Test pasta for doneness, it should be cooked al dente (to the tooth), and save one cup of the pasta water, and then drain.   Add the bacon back to the skillet, top with the pasta, and then pour the egg/cheese mixture on top.  With a pair of tongs, or large fork and spoon, gently lift pasta strands to coat them with the sauce. (Remember the burners should be off, otherwise, you will get scrambled eggs.  Sometimes I have to remove the skillet from the burner because it is still too hot.)   Add a little bit of the pasta water to thin things out, and continue to toss the pasta.  You should see that the cheesy egg mixture is becoming a glossy glaze over the pasta.  When all is well distributed, serve, quickly!

Toss with more cheese and freshly ground black pepper.

It is probably recommended that Pasta Carbonara be served with a salad, but, in my house, this is so good that we scarf it down, and all of a sudden realize we are full.  The salad would be totally wasted.   So, have your salad at lunch instead, or have one the next day.  It’s all about balance in life, not necessarily every single meal.


Buen Provecho!

Note: I have seen some photos online of pasta carbonara where the person has said that their cheese “seizes up”.  That is not the case.  That is the egg getting cooked.  While it is a very simple dish, it is definitely which you must pay attention to what you are doing.  It took me many tries (before I got it right and felt comfortable cooking it for friends.  Years! actually, as it is not something that is cooked very often.  Plus, every pan and every stove are different.  So, what you do on one stove with one pan, may not be the same as what you would do on a different stove with a different pan.  Have patience and you will be rewarded.








Andouille Sausage Stuffed Pork Loin

Still without a kitchen, but cooking anyway!  This is one of our favorite dishes that I hope to make when the kitchen is completed.

Buen provecho!

This is a very impressive dish. A very tasty dish. An entree suitable for a holiday or family dinner. But, it’s actually quite simple.  Like many classic dishes, it’s about a special combination of ingredients, and a certain technique.


We used to serve this a very long time ago. The sausage in the middle adds fat and flavor to the otherwise pretty lean pork loin.

How to get the sausage in the middle? You could butterfly the loin, opening it up like an envelope, or you could do it by inserting a long boning or chefs knife into each end, using a honing blade to open up the center. Shove the sausage into each end, making sure they meet in the middle. Any apparent unevenness will shrink during baking. They both take about the same amount of time to prepare, and, not having any strings to hold the loin together might impress (a few) some of your friends.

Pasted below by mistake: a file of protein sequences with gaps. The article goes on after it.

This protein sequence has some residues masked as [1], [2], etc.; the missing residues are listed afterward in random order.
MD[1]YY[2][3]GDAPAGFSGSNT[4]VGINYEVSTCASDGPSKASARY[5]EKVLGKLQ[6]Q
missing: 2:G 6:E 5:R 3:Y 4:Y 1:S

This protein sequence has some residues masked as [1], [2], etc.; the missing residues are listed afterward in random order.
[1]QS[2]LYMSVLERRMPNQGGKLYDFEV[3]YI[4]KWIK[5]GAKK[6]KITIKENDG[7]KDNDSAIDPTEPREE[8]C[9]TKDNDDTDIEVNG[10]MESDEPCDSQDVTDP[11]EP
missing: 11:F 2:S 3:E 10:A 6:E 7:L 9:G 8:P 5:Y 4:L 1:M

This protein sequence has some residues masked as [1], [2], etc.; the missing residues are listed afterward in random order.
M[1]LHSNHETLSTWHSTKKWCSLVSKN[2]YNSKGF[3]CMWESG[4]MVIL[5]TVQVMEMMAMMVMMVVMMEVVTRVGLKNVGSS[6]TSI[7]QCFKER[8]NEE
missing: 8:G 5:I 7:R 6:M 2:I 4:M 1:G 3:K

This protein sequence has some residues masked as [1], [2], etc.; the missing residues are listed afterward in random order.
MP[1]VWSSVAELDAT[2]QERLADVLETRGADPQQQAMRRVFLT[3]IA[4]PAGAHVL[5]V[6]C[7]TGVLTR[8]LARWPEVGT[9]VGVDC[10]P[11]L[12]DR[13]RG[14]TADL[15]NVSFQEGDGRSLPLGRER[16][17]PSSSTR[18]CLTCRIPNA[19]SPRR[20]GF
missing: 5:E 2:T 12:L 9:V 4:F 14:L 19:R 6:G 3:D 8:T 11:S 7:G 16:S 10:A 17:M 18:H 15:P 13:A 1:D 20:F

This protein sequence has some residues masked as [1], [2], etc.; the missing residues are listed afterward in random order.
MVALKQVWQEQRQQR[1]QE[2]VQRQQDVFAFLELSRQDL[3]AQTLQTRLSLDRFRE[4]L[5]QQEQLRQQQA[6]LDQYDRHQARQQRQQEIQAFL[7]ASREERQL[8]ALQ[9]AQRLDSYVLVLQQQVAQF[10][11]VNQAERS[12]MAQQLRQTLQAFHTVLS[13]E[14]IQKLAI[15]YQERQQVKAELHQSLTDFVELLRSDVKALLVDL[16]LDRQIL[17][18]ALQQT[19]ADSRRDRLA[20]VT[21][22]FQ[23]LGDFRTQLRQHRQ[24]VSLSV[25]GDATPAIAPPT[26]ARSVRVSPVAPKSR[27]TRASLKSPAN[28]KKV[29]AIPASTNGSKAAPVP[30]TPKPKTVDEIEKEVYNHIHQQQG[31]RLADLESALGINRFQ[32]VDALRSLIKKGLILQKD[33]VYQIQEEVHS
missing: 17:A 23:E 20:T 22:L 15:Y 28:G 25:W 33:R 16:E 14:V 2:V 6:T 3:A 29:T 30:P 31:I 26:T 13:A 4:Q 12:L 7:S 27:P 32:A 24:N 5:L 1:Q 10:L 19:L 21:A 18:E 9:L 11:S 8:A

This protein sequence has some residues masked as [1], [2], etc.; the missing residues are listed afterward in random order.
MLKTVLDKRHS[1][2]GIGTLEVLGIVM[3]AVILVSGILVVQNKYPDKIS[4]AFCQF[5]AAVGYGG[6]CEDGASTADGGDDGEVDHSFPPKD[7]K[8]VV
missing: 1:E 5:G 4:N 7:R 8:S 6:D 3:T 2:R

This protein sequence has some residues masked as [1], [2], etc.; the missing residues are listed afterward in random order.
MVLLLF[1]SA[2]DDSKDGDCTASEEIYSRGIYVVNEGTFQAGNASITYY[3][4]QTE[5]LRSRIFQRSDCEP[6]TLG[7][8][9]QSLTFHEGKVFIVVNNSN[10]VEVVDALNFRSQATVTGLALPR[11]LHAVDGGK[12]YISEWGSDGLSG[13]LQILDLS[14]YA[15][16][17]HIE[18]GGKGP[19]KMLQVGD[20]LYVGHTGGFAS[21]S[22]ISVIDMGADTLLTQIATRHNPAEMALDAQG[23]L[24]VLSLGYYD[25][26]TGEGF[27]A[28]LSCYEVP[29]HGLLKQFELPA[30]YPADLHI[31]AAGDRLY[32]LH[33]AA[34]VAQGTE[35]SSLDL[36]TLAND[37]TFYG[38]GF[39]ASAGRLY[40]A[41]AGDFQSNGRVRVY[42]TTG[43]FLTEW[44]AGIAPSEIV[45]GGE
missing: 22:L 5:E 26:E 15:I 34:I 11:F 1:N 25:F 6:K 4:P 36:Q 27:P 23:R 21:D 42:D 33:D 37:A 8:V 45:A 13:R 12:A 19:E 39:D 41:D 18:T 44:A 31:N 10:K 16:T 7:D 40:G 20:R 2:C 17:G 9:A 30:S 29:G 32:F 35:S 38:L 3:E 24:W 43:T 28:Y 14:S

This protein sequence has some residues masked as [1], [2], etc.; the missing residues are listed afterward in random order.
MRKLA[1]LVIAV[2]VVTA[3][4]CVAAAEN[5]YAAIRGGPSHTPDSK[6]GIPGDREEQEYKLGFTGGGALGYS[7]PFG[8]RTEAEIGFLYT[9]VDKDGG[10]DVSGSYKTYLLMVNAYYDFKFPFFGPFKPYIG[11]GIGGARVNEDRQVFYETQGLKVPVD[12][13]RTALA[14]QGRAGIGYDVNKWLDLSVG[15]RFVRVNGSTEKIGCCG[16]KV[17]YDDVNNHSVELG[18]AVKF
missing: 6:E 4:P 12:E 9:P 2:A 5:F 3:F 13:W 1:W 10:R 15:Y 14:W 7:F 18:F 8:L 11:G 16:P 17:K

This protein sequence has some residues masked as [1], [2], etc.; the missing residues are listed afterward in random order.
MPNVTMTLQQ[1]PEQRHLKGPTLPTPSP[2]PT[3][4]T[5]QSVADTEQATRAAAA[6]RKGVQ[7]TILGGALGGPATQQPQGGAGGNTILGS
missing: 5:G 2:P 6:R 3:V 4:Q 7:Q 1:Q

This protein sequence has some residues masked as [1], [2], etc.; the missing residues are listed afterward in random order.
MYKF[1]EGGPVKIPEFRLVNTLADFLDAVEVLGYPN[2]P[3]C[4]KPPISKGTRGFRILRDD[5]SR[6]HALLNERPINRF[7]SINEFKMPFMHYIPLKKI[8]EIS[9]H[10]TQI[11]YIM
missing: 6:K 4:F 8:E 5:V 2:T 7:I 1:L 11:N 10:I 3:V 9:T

This pork loin is exactly 6.0 pounds.  It’s pretty wide in diameter, so I’m thinking it must be from the top part of the loin, up around the shoulders.

There is a little bit of fat left on top, probably about 1/4 inch think.  You could score it, diamond-shaped; scoring it would help some of the fat drain through, plus would cause the pork to have an increased surface skin=more crispy skin.  For some reason, I didn’t do that before rubbing the seasonings on.

About the seasoning rub that I’ve used.  Most people have heard of Paul Prudhomme, the famous Cajun chef who immortalized blackened redfish, and chicken, and tuna, and….Anyway, that’s not important.  What is important is that he has a line of spices and seasonings that are fantastic.  I’ve been using them for over 20 years.  Someone else must be useing them, also, because they still carry them in the stores.  You can also order them on the internet.  What I like about his basic seasonings is that they do not have a lot of salt, unlike most cajun seasonings.  I’m not sure how many different seasonings that are available, but I usually purchase the Poultry Seasoning, the Vegetable Magic, the Pork & Veal seasoning, and some of his chili spices.  Six different chili spices, so you can create your own “chile” blend.  The basic seasonings bottles used to be sold in boxes (not anymore), and inside some of these boxes were recipes.

This is the only one I’ve tried.  This is not true to the original quantities, but, I believe that the ingredients are the same:

  • olive oil
  • yellow mustard
  • pork and veal seasonings
  • thyme, fresh or dried
  • rosemary, fresh or dried

As you can see, I’ve dumped all the seasoning ingredients on top of the loin, and with my hands rubbed it all over.  If you are going to score the meat, do so before rubbing in the seasonings.

Bake at 350 for 20 minutes per pound.